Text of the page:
Price for all classic Guzzis and LeMans models in particular are on the rise. This one is being advertised for just under $6,500 with less than a day to go. It’s been repainted per the listing, but looks to be in very nice condition and 26,000 miles is just broken in for a Guzzi. It may not have the classic café looks of the original LeMans, but the Mark III has a character all its own and take you down the road in style for many years to come.
Plus you get to have this conversation time and again:
“That’s a great bike. What is it?”
“It’s a Moto Guzzi.”
“Who makes that?”
It’s been a banner week for vintage Moto Guzzi fans… If you missed it, I posted up a 1934 Moto Guzzi 500S yesterday. Today’s Astore or “Goshawk” was an update of the GTV, itself a development of the 500S, and was followed by the iconic and long-lived Falcone.
The Astore was produced until 1953 and featured an aluminum alloy cylinder head and barrel, enclosed rockers, and improved brakes. Also, note the upside-down telescopic front forks: how advanced! Like all Guzzi big singles, they were low-revving, hugely torquey machines that provided very reliable, accessible performance.
From the original eBay listing: 1950 Moto Guzzi Astore for Sale
I purchased this Guzzi from the Estate of the gentleman who purchased the bike from George Disteel’s estate. Basically, George bought the bike (it entered CA in 1956 and the last registration expired in 1957), moth balled it – not sure if it was chicken coop or not, then the next guy bought it at the Disteel Estate Sale in 1978- and kept it is his large collection until I bought it from his Estate Sale about 5 years ago. At first, I was excited to do a full restoration of the bike since it is in such incredible original condition and complete. Then as I was reviewing the old paperwork, I recognized the name George Disteel and thought “isn’t that the guy who went crazy and squirreled away Vincent Black Shadows, Two Guzzi’s and an Aston Martin in Chicken Coops on property he owned on the North Coast of California? As it turned out it was, then I even found photos of this bike from that era (I’ve included one and also a photo of George Disteel).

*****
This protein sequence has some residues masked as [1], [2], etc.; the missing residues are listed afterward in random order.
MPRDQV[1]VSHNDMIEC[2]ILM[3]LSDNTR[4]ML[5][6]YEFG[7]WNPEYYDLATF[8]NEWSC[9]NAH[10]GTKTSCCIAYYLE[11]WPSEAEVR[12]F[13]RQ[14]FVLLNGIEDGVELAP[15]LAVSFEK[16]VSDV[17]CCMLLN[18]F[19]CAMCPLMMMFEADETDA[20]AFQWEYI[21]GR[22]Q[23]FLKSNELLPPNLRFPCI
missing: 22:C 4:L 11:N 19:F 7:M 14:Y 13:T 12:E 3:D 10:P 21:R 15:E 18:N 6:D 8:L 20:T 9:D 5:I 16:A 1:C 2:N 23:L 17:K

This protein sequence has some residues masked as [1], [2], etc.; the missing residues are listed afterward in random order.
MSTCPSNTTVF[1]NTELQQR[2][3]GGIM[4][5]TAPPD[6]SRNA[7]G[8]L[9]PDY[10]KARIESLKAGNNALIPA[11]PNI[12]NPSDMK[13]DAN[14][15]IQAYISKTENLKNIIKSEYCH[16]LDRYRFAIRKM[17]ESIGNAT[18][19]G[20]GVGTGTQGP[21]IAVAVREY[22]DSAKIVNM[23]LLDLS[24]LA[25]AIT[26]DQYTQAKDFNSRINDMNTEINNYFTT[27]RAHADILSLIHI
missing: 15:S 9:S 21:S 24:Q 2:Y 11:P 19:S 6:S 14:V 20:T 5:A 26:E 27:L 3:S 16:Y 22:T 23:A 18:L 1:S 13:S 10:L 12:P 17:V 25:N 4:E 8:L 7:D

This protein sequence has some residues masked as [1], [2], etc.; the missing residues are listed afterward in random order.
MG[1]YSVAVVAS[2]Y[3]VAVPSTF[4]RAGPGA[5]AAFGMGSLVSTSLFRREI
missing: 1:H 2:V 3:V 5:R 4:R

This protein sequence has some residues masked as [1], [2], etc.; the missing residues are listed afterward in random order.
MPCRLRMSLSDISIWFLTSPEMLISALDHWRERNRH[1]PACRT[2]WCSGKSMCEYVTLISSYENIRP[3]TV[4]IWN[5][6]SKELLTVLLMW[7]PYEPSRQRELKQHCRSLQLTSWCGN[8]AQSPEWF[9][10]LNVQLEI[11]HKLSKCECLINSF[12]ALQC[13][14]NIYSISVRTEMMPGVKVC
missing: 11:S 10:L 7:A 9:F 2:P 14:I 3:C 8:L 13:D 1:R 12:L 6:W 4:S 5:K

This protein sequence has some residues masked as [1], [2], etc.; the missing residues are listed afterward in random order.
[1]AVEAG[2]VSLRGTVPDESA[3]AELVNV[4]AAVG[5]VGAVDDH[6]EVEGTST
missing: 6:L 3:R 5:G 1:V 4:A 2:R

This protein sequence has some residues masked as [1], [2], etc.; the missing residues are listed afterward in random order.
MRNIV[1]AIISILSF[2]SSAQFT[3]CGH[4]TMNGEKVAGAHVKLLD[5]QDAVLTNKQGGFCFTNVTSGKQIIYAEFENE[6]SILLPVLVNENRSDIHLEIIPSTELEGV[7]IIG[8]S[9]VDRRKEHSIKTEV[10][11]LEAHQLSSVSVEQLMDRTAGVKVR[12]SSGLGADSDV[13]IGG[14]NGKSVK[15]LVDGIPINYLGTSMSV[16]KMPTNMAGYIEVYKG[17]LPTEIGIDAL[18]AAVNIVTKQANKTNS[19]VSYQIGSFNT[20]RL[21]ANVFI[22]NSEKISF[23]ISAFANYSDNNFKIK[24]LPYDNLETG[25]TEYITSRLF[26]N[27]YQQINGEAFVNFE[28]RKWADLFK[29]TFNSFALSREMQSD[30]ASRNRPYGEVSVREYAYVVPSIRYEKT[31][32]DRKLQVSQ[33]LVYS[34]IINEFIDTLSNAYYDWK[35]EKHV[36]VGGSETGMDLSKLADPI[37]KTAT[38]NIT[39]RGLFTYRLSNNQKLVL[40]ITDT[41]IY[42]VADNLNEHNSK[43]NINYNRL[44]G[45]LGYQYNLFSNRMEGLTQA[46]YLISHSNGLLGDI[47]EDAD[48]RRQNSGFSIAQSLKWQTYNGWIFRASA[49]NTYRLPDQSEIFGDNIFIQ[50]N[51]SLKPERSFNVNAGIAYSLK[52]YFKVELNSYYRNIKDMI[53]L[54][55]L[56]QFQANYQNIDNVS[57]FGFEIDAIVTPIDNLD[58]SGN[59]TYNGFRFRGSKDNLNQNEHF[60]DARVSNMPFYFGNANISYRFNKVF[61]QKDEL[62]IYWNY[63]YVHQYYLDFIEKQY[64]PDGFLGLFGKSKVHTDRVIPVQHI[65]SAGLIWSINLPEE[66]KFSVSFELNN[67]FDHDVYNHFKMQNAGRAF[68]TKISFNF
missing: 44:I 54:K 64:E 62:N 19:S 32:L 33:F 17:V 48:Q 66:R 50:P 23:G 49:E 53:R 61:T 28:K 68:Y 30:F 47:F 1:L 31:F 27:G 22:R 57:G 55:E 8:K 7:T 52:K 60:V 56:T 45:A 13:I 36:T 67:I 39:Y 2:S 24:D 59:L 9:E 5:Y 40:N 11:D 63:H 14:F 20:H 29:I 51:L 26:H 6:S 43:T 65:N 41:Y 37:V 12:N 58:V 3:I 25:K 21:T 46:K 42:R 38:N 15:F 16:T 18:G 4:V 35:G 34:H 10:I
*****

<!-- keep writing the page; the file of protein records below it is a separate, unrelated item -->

I have another Astore, so I didn’t bother restoring this one, it really doesn’t need it and the history is much cooler to preserve (In my humble opinion).
Again, the bike is complete and Probably has next to zero miles on it, never been torn down. I listed 1000 miles as you must list some sort of mileage, but Guzzi’s didn’t start having Tach’s and Speedo’s until the 60’s so I have no idea. Based upon my knowledge of George Disteel and then the second owner, I really think this bike has not been ridden much if at all in it’s 60 or so years. I think it would love to be ridden though. Vintage Guzzi’s are pleasures to ride.